[Date Prev][Date Next][Thread Prev][Thread Next][Date Index][Thread Index][Subject Index][Author Index]

Re: archosaur origins



> Allow me to throw some cold water on this scenario. Practically all known
> terrestrial vertebrates that are adapting to a predominantly aquatic
> lifestyle begin to acquire fishlike characteristics. The body becomes more
> sinuous and streamlined, the tail often acquires a propulsive function, the
> fore and hind feet >shorten< and tend to become webbed or even paddlelike
> (pinniform). Think of otters, seals, alligators and crocodiles, mosasaurs,
> turtles, plesiosaurs, archaeocetes, penguins, and so forth. On this basis I'd
> strongly question any assertion that hind limbs evolved longer and stronger
> as an adaptation to an aquatic lifestyle. Au contraire: if anything, I'd say
> the long and strong hind limbs came first and, if found in an aquatic animal,
> were in the process of evolving into shorter and less intrusive swimming
> appendages--as in the scenario described below:

I fully agree that hindlimbs tend to become smaller and more paddle 
like in aquatic animals, but could it be possible that strong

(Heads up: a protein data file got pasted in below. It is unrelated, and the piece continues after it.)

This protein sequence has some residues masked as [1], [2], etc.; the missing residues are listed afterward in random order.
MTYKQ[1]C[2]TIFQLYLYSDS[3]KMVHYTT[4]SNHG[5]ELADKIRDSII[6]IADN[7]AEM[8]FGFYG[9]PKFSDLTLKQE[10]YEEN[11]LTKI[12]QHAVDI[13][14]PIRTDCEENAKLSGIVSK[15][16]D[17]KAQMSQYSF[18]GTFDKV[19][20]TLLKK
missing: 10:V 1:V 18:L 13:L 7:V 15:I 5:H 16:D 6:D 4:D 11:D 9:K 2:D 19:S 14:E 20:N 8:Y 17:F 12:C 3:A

hind-limbs are an interesting anatomical design for quick propulsion 
in very shallow, horsetail choken near shore water? Perhaps it is a 
bit out-of-topic or irrelevant to mention, but recent studies of the 
very early tetrapod Acanthostega show this animal had strong hind 
limbs and rather feeble fore limbs (in contrast with its 
osteolepiform and panderichthyd forerunners where the pectoral fin is 
more strongly developed); the same studies strongly favor a very 
shallow water environment for these animals (See Coates and Clack's 
1990 Nature paper (vol347) and Per Ahlberg's review about early 
tetrapods in Nature 1994). Per Ahlberg even suggests that all 
tetrapods are essential principally "rear-wheel driven" animals (i.e. 
a strong hindlimb is perhaps a primitive tetrapod feature, that was 
acquired in the very beginning of tetrapod evolution, in the extensive shallow 
lagoons and deltas where lay their cradle.)
But perhaps this has little to do with proterosuchians.

>  Second, first archosaurs were agile terrestrial small carnivores such 
>  as the euparkeriids, which descended from tiny "eusuchians" as Robert 
> Carroll's Heleosuchus and Heleosaurus, which 
>  could already atteign some degree of bipedalism the large semi-aquatic 
> Proterosuchia were an offshoot that
> secondarily  invaded the water. >>

Am I correct in assuming that this is the "scenario" now largely accepted?


Pieter Depuydt
Department of Respiratory Diseases
University of Ghent